Ursula’s Eric See knew that New Mexican spice was exactly what Brooklyn needed during the pandemic. “New Mexican food is very soulful, and it’s very comforting,” See said. It was also well suited for a takeout window, providing the comfort people needed when lockdown restrictions were in place. So, in September 2020, See opened Ursula in the Crown Heights neighborhood of Brooklyn. As a chef, See wanted the ability to evolve with the seasons and be creative. “[Ursula] is an interpretation of New Mexican food through the lens of New York City or the Hudson Valley,” he said. “So it’s using stuff that is local and sustainable to here, but also local and sustainable to the genesis of the cuisine.”

As for Melissa Klein and John Watterberg of Santa Fe BK, their quest began in 2007 when they dreamed of creating a restaurant incorporating Watterberg’s New Mexican heritage. Santa Fe BK opened in Williamsburg in October 2021. They chose to go with a more traditional approach to the cuisine. Something you’d get from an abuela. “​​Everywhere you go, whether you’re meeting your romantic partners’ family, or whether you’re visiting someone’s friends, relatives, or you’re going to see your mom and grandma, everyone’s got their quick pan of enchiladas,” Watterberg said. They went so far as to reach out to The Frontier, an extremely popular New Mexican restaurant in Albuquerque, for some tips. The Frontier refused to divulge its secrets but pointed the couple towards a specific tortilla press to make their burritos just that much better.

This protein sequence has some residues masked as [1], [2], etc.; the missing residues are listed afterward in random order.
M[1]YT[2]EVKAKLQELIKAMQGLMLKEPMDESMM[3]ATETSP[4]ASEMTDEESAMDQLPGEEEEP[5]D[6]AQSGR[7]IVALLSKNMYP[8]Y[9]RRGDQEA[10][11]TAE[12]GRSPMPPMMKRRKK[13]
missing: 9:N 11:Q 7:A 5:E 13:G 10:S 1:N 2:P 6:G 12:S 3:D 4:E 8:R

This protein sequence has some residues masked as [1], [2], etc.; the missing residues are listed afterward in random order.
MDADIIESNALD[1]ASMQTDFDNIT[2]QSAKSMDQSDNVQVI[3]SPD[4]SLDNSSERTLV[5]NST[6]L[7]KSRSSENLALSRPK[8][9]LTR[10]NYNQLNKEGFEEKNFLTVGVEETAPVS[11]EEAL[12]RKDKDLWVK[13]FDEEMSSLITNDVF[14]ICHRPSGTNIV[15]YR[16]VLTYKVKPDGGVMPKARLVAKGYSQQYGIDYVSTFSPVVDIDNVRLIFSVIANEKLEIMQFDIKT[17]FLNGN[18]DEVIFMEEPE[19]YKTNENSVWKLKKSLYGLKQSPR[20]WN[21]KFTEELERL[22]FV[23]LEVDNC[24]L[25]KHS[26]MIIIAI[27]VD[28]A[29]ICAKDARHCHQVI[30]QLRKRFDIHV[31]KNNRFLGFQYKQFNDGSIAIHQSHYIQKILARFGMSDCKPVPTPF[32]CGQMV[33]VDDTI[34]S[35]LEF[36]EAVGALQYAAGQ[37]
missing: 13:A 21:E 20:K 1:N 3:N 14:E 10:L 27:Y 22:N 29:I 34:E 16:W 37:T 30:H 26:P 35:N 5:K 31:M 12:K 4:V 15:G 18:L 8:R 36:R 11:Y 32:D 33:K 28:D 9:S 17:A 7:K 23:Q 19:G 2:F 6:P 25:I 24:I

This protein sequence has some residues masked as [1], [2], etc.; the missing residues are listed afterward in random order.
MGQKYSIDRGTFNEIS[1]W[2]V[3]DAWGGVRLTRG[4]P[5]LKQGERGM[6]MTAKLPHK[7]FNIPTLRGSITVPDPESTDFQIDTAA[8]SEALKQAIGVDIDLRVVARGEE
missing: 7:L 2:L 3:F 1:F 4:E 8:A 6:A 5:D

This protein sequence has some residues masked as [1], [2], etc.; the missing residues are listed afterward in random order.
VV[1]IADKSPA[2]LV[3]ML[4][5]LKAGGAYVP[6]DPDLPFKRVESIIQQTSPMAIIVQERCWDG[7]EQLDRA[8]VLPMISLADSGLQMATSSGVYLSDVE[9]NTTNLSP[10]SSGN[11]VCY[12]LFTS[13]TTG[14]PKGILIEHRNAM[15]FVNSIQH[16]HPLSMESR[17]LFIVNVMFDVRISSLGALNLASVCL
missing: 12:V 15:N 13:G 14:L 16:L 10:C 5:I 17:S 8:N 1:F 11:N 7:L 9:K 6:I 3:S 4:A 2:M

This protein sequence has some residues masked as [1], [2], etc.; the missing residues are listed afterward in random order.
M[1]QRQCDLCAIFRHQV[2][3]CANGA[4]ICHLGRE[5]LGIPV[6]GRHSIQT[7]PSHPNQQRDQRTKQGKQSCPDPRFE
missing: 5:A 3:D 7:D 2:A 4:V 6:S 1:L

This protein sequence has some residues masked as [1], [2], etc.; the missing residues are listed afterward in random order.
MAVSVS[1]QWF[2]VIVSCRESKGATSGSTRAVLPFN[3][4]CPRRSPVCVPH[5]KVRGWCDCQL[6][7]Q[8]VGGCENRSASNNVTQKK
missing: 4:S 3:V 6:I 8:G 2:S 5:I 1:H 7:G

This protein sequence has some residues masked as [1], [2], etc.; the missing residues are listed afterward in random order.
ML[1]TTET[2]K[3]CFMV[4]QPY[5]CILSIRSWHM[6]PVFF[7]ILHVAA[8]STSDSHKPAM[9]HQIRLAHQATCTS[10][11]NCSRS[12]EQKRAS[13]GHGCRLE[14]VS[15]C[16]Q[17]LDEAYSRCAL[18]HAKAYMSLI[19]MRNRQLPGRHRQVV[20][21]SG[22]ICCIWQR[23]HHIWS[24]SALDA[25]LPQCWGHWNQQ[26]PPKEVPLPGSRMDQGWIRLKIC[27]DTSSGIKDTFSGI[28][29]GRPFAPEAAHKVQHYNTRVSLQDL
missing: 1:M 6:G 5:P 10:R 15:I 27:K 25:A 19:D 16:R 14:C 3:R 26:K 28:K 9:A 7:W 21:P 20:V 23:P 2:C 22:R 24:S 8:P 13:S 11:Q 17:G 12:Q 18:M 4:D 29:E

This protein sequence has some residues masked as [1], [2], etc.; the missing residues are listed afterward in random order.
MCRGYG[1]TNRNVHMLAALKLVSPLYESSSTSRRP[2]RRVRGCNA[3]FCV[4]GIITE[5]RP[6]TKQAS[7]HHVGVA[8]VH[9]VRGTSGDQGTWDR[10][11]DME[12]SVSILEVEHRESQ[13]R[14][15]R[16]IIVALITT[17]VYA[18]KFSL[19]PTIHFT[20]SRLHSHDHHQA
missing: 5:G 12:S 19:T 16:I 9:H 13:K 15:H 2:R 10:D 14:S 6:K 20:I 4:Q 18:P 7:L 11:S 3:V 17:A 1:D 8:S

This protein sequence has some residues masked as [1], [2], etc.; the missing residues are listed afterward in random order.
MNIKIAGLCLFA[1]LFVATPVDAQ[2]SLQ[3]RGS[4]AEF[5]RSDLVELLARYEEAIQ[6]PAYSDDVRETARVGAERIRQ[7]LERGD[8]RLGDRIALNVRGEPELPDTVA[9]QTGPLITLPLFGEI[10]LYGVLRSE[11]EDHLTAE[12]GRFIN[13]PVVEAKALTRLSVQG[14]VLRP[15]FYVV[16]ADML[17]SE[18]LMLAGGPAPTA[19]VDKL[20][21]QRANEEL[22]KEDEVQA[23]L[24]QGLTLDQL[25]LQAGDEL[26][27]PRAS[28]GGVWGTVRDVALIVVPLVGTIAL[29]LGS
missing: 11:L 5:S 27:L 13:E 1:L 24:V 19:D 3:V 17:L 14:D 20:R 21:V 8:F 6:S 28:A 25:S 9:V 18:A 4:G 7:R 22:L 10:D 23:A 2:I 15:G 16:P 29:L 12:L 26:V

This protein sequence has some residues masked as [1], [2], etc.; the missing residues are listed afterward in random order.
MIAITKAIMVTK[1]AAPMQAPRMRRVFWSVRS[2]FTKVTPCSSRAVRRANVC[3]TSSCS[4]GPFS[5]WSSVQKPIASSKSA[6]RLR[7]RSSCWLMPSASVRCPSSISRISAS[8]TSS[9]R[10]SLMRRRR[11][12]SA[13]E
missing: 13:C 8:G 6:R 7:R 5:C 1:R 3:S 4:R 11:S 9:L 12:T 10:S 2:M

What’s next for the New Mexican duo?